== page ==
By Bobbi Vire, Claremont, N.H., on her son Josh, 11, who was diagnosed with systemic JIA at age 6
When I was pregnant with my son Joshua, I envisioned many things for him. I imagined he'd be smart and funny like his dad, tall and athletic like his aunts and uncles, kind and generous like his grandmothers, funny and mischievous like his grandfathers and if I was lucky, perhaps artistic like me. The possibility that he'd be anything but healthy never crossed my mind.
During my pregnancy, I did everything right. I ate well, exercised, and always took my vitamins. I read to him in the womb and played classical music. When he was born, he was just as perfect as we'd imagined. All too quickly he was starting kindergarten. He was the picture of health, a precocious little boy with blue eyes and a halo of blond curls.
In the spring of 2009, just before his sixth birthday, all that changed when Josh started complaining about leg pain. Soon he developed fevers that got as high as 106°F. We went back and forth to the doctors and were repeatedly told not to worry, it was just a virus. His symptoms continued to escalate though, and soon he was no longer walking due to the excruciating pain in his legs. He became lethargic and was immediately admitted to the children's hospital. Dozens of doctors ran a battery of tests including bone scans, MRIs, and even a bone marrow biopsy, in addition to repeated blood work and lab work. After months of waiting and worrying, we got the diagnosis of systemic juvenile idiopathic arthritis (sJIA) in the fall of 2009.
We'd never heard of this disease before and were overwhelmed in the beginning by all the possible negatives that went along with the disease. Josh immediately began taking naproxen and methotrexate injections, which helped immensely. After 2 years he was pronounced in remission but it only lasted a week. This time the old meds didn't work. He was once again using a wheelchair and this time almost all of his joints were affected. They added Enbrel injections to his meds and finally he responded. Within a year he had his range of motion back and was running and jumping like other kids.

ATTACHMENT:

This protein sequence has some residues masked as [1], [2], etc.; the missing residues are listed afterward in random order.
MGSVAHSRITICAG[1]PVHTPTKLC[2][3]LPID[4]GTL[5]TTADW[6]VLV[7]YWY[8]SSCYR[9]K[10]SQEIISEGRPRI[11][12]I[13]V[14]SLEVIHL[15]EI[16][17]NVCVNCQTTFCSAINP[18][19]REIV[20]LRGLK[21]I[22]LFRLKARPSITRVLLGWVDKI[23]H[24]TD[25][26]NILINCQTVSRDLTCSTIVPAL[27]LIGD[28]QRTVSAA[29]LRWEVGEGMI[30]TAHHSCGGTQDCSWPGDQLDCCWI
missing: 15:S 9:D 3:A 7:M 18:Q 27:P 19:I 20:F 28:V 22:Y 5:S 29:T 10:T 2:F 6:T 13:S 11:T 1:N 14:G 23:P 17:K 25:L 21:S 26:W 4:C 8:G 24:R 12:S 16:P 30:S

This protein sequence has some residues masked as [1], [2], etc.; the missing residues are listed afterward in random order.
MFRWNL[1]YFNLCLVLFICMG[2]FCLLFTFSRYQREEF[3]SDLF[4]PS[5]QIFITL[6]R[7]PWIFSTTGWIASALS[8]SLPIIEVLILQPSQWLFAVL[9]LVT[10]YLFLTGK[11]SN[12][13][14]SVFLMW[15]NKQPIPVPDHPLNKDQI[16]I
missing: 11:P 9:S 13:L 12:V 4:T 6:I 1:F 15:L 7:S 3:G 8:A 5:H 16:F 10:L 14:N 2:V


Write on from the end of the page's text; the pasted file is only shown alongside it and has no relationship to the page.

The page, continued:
Now almost five years later, Josh looks like a normal boy. He's currently in remission and has been taken off everything but the Enbrel. He cannot play sports because any injury results in a flare to the affected area, so instead he reads voraciously and dreams of becoming a doctor to help kids just like him.
The impact to our family has been overwhelming at times, especially in the financial sense. We had to file bankruptcy because of the hospital bills and it's been hard emotionally for all of us, most especially my younger daughter who has often had to take a back seat, attention-wise, to her brother. I have had to continually remind the staff at Josh's school that arthritis is not just for the elderly and that just because Josh looks normal on the outside, he does require some modifications to his daily routine.
Through it all though, we've persevered. We take part in the various fundraisers our local Arthritis Foundation office puts on. Josh attended his first arthritis camp last summer and met kids just like him for the very first time. He remains optimistic that they will someday find a cure and for his sake and all the other families dealing with disease, I pray he's right! He inspires us every day with his strength and courage and we are all so incredibly proud of him!